A Poshmark seller nabbed over $12,000 by buying stock in the company's successful IPO. Here's how she did it.

Candy Cheng
·3 min read
Tiffany Wood
Tiffany Wood, Poshmark seller Tiffany Wood
  • Poshmark seller Tiffany Wood now has a $12,000 nest egg because she bought stock in the company's initial public offering.

  • Poshmark reserved 330,000 shares in the IPO for super users, according to the S1 filing.

  • In a leaked email to Insider, Wood shared details of how Poshmark allowed her to buy into the IPO.

  • Visit Business Insider's homepage for more stories.

Tiffany Wood, 30, has been a Poshmark seller since December, 2015, spending an average of about 30 minutes a day on the site.

Thanks to Thursday's spectacular IPO, Wood and her husband are among the Poshmark users making money from the stock, too.

Wood told Insider she purchased 149 shares at $42 a share, the initial share price. Poshmark opened at $96.50 Thursday, meaning her stock was up an exciting $14,378 on the first day. She didn't sell immediately and by market's close on Friday, shares were trading at $83.20. Her stake is still worth $12,397 with a healthy profit of $6,139. And she's thrilled.

Poshmark set 150 as the maximum amount of shares available to top users.

In a leaked email to Insider, Wood shared details of how Poshmark allowed her to buy into the IPO.

"Poshmark is setting aside a percentage of shares in the IPO for a Directed Share Program ("DSP"). The DSP allows Poshmark to invite eligible POSH Ambassadors and certain 'friends and family' to participate in the IPO and buy Poshmark shares at the IPO price, subject to minimum and maximum share purchase amounts," according to a screenshot of the email seen by Insider.

The email also instructed participants to open a Fidelity investment account to administer the stock sell.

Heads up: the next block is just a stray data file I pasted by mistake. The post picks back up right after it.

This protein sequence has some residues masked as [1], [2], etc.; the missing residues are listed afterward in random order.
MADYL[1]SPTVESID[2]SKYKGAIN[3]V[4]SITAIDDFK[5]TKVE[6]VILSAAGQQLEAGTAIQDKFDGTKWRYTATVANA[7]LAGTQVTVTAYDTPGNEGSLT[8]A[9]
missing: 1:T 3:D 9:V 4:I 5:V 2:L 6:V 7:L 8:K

Poshmark defines ambassadors as users who make at least 15 sales, have at least 50 available listings in their closet, and have an average rating of at least 4.5 stars. In total, Poshmark reserved 330,000 class A shares in the IPO for these super users at the initial public offering price, according to the S1 filing. To qualify, users also have to reside in the United States, and have made at least one sale on the platform between January 1, 2020 and December 2, 2020.

About 4,000 Poshmark users were able to participate and become shareholders, according to a Bloomberg News report. A Poshmark spokesperson said she was unable to confirm that number, and could not share additional details about the program.

Read more: Poshmark's three earliest investors just made billions from its spectacular IPO. They explain how CEO Manish Chandra convinced them to invest.

Besides selling on Poshmark, Wood is also a special ed teacher in Brooklyn, New York. She told Insider that when she sells, she plans to use some of the IPO money to buy material for her classroom and items for her baby. "If there's some money left, I also really need a new laptop," she told Insider.

Poshmark is not the first tech company to offer users to buy shares in the IPO. In December, Airbnb also set aside up to 3.5 million non-voting shares for hosts, making up about 7% of the total offering.

"I'm so proud that there'll be thousands of community shareholders as we become a public company," Poshmark CEO Manish Chandra told Insider.

Now read: INTERVIEW: Poshmark's CEO Manish Chandra dishes on working with Serena Williams, avoiding jail by partnering with the USPS, and splurging on Balenciaga sneakers.

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